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  1. Olivia Smart says:

    Thank you for explaining that if the pump is still running but isn’t producing a lot of water, then the impellers inside the pump have worn down. My daughter was saying that there’s really low pressure at her new home and I know that she has her water hooked up to a well. I wonder if this could be her issue, but I’ll pass it on to her just in case so that she can start checking it out and see if someone can come and help her get it fixed soon.

  2. Steve Smith says:

    I found it interesting when you said that implementing a simple solution could help prevent major pump problems. My friend informed me a couple of days ago that they were planning for a new well pump installed on their farm for an updated pump system. He asked if I had thoughts on the best option to consider. I appreciate this instructive article, I’ll tell him it will be much better if they consult a trusted well pump service as they can help with the proper installation.

  3. Have a new pump, new pressure tank, new switch. We are getting water from the pump as it is rated for. We are not seeing pressure building on the new pressure Guage. We are puzzled. What could be wrong?

    1. Andrew Miles says:

      First, double-check that the gauge itself isn’t faulty; sometimes new gauges can be defective. Make sure all the new components are installed correctly and that all valves are in the right position. Trapped air in the system or even a minor leak in the connecting pipes could also be the culprits, preventing pressure from building up.

  4. Hi Andrew and thank you for taking the time to write up this guide, we have found it very informative.
    We currently have a problem with out well pump in that it is making these hammering nosies, Upon close inspection we found the pressure switch to be short cycling and found a faucet to be running but after we shut off the faucet and the pressure switch stopped but the noise later continued. My colleague seems to think its a fault in the pressure containment system causing the well pump to engage and disengage (hammering noise)/short cycling. I am trying to assess the cost of this repair–will you be willing to share what you would do in this scenario?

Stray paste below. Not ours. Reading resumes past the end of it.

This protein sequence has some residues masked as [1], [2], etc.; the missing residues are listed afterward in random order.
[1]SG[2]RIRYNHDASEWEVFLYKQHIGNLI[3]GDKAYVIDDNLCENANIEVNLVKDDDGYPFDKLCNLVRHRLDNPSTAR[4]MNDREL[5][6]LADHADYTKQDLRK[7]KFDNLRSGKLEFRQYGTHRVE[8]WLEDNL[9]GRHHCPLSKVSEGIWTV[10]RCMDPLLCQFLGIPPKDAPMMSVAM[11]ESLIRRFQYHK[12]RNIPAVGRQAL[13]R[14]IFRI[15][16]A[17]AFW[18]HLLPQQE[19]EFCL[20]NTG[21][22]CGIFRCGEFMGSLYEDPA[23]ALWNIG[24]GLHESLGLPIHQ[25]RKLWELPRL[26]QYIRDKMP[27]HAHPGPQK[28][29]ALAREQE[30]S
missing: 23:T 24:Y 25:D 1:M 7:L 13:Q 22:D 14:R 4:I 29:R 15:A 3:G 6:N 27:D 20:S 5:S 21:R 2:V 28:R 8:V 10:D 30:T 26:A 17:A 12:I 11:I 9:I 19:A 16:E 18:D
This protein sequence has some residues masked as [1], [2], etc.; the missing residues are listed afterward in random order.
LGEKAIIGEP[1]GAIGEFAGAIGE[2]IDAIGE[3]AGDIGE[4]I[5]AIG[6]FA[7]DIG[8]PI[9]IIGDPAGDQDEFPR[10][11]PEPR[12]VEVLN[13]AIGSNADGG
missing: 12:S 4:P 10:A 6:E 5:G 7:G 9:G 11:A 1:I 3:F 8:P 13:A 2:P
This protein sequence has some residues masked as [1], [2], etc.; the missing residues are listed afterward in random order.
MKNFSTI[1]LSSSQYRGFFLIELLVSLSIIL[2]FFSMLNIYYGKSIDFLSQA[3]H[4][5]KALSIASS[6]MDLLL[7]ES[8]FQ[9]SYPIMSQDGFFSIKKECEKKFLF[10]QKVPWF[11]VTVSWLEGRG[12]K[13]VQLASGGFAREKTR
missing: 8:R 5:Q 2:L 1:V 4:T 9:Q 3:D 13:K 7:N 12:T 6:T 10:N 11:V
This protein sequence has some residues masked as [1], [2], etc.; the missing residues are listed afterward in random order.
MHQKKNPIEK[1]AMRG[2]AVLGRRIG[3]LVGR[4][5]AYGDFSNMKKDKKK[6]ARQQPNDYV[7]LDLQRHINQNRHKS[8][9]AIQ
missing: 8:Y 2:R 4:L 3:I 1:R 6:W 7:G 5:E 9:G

thank you in advance.

    1. Andrew Miles says:

      In my experience dealing with well pump issues, the first thing you’ll want to do is identify what exactly is going wrong. I’d start by looking at the pressure switch—see if it’s short-cycling. Trust me, a faulty switch can wreak havoc on your whole system. Then check your pressure tank; it could be waterlogged or maybe it’s lost its air charge. Don’t forget to listen to your pump motor and look over the piping for any signs of leaks or other issues. Once you have a good handle on what the problem might be, you can start considering the costs involved.

      Now, let’s talk money. Based on what I’ve seen, a new pressure switch will set you back around $20-$50, not counting labor. If it turns out that your pressure tank needs replacing, you’re looking at anywhere from $200 to $1,000, and that’s just for the tank itself. Pump motor issues? Those can be a real wallet-drainer, with costs ranging from $300 to $1,200 depending on the type of pump. Labor usually goes for $50-$100 an hour, so keep that in mind. And don’t forget, you might also have to replace some pipes, connectors, or control units, so add a bit more to your budget for those incidentals.

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